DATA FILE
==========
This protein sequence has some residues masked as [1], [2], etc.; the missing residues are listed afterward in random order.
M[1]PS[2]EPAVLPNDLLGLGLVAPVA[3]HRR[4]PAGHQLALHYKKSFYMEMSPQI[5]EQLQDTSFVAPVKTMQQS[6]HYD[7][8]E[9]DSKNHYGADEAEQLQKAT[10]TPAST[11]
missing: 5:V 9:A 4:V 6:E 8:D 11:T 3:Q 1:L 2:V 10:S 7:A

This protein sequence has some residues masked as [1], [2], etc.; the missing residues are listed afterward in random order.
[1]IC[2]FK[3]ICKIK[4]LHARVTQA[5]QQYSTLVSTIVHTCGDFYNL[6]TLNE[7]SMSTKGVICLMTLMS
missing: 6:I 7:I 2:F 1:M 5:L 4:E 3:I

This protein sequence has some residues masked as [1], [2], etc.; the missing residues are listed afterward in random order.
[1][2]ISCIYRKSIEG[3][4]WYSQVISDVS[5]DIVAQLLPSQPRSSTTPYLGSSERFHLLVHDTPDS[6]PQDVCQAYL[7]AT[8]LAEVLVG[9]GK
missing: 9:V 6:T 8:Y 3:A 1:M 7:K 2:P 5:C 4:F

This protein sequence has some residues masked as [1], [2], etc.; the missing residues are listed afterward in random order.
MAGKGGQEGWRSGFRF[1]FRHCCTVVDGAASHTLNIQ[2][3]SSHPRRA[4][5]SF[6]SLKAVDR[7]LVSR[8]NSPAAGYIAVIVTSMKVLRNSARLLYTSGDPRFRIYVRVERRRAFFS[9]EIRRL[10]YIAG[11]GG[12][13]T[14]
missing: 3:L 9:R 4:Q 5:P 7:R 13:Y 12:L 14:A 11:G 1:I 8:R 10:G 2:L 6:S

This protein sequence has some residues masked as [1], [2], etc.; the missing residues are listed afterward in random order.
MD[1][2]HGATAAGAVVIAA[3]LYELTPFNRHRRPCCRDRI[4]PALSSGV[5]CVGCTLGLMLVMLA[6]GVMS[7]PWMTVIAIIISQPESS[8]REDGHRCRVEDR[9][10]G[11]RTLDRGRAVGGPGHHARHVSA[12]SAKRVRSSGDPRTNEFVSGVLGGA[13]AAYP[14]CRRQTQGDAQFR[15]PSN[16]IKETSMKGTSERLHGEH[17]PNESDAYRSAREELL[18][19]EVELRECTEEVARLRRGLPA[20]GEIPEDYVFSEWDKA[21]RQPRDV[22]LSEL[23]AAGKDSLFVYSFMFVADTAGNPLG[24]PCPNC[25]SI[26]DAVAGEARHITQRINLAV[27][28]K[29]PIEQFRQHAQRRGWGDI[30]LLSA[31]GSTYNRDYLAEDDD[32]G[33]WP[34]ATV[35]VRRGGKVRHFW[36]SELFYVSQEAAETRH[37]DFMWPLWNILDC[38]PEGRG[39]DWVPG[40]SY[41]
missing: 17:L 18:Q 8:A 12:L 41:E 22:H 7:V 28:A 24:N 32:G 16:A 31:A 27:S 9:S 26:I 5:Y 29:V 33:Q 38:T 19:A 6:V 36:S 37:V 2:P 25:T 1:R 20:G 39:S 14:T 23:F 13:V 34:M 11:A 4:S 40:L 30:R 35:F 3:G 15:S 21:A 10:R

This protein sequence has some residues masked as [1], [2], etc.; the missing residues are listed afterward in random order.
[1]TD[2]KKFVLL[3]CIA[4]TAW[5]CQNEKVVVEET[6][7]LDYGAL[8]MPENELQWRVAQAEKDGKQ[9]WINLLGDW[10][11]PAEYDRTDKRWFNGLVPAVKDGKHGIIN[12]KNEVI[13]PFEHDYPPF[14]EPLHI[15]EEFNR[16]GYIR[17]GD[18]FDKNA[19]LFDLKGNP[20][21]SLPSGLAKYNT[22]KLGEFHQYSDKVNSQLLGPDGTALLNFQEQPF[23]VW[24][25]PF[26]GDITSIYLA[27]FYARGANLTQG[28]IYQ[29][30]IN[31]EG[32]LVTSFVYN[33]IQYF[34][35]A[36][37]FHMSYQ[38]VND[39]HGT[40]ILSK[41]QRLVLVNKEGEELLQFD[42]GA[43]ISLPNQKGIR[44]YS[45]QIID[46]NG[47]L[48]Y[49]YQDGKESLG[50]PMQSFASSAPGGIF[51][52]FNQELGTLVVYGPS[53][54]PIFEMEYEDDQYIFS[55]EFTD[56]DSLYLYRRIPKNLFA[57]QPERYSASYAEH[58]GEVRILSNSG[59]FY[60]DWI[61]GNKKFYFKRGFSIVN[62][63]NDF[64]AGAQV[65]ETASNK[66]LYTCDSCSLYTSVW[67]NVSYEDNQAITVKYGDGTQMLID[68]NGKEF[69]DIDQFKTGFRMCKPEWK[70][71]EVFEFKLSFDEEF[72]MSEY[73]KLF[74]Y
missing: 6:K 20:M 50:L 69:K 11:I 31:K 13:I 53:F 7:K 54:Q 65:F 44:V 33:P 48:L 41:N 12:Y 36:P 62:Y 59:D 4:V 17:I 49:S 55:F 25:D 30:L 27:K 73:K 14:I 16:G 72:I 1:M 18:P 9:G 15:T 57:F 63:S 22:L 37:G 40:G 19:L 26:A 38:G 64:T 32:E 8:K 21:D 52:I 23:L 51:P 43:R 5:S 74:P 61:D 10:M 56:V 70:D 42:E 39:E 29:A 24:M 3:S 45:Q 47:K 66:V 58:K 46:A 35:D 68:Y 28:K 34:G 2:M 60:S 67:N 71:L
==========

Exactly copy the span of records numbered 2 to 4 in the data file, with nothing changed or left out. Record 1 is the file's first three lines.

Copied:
This protein sequence has some residues masked as [1], [2], etc.; the missing residues are listed afterward in random order.
[1]IC[2]FK[3]ICKIK[4]LHARVTQA[5]QQYSTLVSTIVHTCGDFYNL[6]TLNE[7]SMSTKGVICLMTLMS
missing: 6:I 7:I 2:F 1:M 5:L 4:E 3:I

This protein sequence has some residues masked as [1], [2], etc.; the missing residues are listed afterward in random order.
[1][2]ISCIYRKSIEG[3][4]WYSQVISDVS[5]DIVAQLLPSQPRSSTTPYLGSSERFHLLVHDTPDS[6]PQDVCQAYL[7]AT[8]LAEVLVG[9]GK
missing: 9:V 6:T 8:Y 3:A 1:M 7:K 2:P 5:C 4:F

This protein sequence has some residues masked as [1], [2], etc.; the missing residues are listed afterward in random order.
MAGKGGQEGWRSGFRF[1]FRHCCTVVDGAASHTLNIQ[2][3]SSHPRRA[4][5]SF[6]SLKAVDR[7]LVSR[8]NSPAAGYIAVIVTSMKVLRNSARLLYTSGDPRFRIYVRVERRRAFFS[9]EIRRL[10]YIAG[11]GG[12][13]T[14]
missing: 3:L 9:R 4:Q 5:P 7:R 13:Y 12:L 14:A 11:G 1:I 8:R 10:G 2:L 6:S